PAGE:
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Quantum mechanics

Quantum mechanics

Physicists take snapshots of quantum measurement

07 Mar 2020
A photo of an ion trap
Ideal system: A strontium ion trapped in an electric field. The measurement on the ion lasts only a millionth of a second. (Courtesy: F Pokorny et al., Stockholm University)

Anyone familiar with quantum mechanics knows that the act of measurement forces quantum systems into definite classical states. But new research shows that some measurements don’t destroy all quantum information in the process. It also reveals that measurements are not instantaneous, but instead gradually convert superposition states into classical ones.

The idea that all superposition is destroyed when a measurement is made was an underlying assumption of quantum mechanics as formulated by John von Neumann and others in the 1930s. Two decades later, however, Gerhart Lüders theorized that certain “ideal” measurements should only collapse superpositions of the specific states being probed, leaving others intact. In this way, he argued, a series of such measurements should preserve quantum coherence.

In the latest work, Markus Hennrich and colleagues at Stockholm University, Sweden, together with researchers at the universities of Siegen in Germany and Seville in Spain, performed an ideal measurement involving a single ion of strontium. As they report in Physical Review Letters, they began by using a laser to place the ion in a superposition of two states (out of a possible three), with each state corresponding to a different energy level of the ion’s outermost electron. They then used a short pulse from another laser to excite the ion from only one of the three states, causing it to fluoresce – an ideal measurement according to Lüders’ criteria.

Indirect detection

In this measurement, a single photon is emitted in a random direction, making it difficult to detect directly. Instead, Hennrich and colleagues carried out what is known as process tomography. This involves using laser pulses that reveal, for every possible combination of superposition states, whether the superposition has been destroyed or preserved.

Repeating this process many times over, the researchers found that the excitation and emission destroyed all the superpositions related to the state being probed. The other superpositions, however, remained intact. According to Hennrich, this shows that he and his colleagues had indeed carried out an ideal measurement. What’s more, the fact that they did not need to detect the emitted photons shows that the measurement process does not depend on the presence of an observer. “It is already happening as a result of one fluorescence photon being emitted into the environment,” he says.

Weak measurement

The group then studied the dynamics of the measurement process by varying the power of the laser used to excite the ion. The idea was to reduce the power such that the ion was no longer guaranteed to fluoresce, instead doing so only a fraction of the time. Because fluorescence is less probable at lower powers, Hennrich explains that these weak, or imperfect, measurements would be equivalent to intermediate stages in the measurement process – in other words, “snapshots” of that process.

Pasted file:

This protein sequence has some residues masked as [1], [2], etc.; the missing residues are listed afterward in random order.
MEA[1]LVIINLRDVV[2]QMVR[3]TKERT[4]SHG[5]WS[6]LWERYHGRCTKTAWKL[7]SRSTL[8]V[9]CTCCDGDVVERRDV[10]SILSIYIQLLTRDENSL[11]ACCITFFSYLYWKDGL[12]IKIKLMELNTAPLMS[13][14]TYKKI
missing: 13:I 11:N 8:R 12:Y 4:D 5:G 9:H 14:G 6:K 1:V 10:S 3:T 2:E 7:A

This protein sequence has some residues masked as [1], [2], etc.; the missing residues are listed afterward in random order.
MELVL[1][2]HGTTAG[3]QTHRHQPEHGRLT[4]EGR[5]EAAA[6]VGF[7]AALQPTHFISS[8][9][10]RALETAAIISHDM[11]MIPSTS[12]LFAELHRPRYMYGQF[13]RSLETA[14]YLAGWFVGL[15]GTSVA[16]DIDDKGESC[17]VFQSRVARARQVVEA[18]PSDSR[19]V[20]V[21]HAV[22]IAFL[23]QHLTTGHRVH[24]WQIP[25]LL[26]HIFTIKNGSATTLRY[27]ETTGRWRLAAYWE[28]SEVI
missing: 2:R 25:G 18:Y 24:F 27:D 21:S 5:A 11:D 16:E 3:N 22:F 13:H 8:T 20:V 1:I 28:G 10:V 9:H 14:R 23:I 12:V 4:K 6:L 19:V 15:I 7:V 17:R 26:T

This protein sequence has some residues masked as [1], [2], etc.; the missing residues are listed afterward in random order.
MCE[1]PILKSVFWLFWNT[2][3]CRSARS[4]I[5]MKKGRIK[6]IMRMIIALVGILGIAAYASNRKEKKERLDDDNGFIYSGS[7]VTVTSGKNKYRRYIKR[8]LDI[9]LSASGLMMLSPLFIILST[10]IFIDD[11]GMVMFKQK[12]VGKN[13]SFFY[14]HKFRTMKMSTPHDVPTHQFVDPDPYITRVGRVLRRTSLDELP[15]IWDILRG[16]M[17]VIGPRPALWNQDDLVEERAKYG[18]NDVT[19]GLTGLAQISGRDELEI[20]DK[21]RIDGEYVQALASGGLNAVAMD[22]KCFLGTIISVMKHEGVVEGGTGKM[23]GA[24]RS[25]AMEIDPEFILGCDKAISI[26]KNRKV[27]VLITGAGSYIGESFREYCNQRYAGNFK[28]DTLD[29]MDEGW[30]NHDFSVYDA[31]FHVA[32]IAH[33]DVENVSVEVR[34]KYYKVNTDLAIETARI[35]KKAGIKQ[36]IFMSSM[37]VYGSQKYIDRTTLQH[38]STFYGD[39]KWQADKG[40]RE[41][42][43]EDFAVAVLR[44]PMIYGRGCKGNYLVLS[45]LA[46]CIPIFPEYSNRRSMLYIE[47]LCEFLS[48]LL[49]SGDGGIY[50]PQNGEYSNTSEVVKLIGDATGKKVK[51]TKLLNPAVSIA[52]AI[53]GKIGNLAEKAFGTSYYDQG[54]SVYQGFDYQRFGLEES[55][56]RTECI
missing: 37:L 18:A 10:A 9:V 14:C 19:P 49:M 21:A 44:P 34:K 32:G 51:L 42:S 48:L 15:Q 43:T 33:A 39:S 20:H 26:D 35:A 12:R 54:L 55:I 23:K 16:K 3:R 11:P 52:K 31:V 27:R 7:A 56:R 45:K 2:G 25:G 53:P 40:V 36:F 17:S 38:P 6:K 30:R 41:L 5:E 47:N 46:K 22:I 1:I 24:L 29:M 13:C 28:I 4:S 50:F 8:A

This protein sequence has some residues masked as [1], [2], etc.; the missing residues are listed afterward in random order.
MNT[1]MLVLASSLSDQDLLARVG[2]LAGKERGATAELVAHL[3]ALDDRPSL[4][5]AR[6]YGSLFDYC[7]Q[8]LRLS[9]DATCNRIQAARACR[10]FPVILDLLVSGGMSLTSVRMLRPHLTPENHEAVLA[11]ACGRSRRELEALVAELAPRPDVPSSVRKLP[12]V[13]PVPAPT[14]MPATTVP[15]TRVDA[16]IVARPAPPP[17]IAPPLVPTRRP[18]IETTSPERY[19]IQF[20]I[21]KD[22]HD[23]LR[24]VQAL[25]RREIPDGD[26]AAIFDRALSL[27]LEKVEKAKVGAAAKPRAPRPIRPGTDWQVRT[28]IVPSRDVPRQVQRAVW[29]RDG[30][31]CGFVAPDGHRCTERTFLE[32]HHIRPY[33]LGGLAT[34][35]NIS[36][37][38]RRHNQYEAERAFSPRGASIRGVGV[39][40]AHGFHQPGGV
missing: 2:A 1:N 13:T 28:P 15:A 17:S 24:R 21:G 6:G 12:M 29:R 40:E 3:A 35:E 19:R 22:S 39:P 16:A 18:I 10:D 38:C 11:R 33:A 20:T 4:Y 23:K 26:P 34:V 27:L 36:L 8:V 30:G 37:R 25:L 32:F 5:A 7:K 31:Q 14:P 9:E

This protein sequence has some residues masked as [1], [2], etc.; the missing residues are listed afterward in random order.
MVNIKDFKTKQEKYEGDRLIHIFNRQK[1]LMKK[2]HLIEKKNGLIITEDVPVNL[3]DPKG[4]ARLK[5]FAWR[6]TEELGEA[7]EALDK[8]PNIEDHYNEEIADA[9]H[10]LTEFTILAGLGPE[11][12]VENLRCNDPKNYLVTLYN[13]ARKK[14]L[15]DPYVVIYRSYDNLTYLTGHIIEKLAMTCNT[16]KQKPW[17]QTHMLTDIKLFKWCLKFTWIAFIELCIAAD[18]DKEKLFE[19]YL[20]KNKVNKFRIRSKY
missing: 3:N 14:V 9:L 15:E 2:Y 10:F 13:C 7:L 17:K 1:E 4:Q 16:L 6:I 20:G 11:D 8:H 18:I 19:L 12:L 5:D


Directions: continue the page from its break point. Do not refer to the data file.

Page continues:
By carrying out tomography at these varying power levels, Hennrich and co-workers showed that the measurement process causes the superposition to collapse gradually (although the whole process is over in about a millionth of a second). They found that the degree of superposition between the ion’s different states matched those predicted by Lüders’ model 94% of the time.

Proving that Lüders was right about ideal measurements will not come as a surprise to other physicists, says Hennrich. Indeed, he points out that in 2016 Arkady Fedorov and colleagues at the University of Queensland, Australia showed that ideal measurements could be made in a three-level superconducting qubit placed in a microwave cavity. But that system, he adds, was somewhat artificial. “What we have shown is that you can realize a Lüders process through a natural measurement,” he says.

Fedorov praises the European researchers for carrying out “a nice physical implementation” of a quantum measurement, pointing out that unlike his group they studied both strong and weak versions. But he feels that the distinction between natural and artificial processes is not very significant. If anything, he reckons, using an artificial system is more demanding given the need “to engineer a particular regime”. The choice, he says, “is a matter of taste”.

Error correction

As for possible applications, Hennrich says that the latest work might be used to improve error correction in quantum computers, given that weak measurements could in principle allow errors to be detected in quantum states without destroying those states in the process.

The researchers also want to investigate the possibility of more complex ideal measurements, in which the measurement process affects multiple states, rather than just one. “Whether such processes exist as natural processes and can be implemented with a fidelity comparable to our experiment is an open question,” they write.

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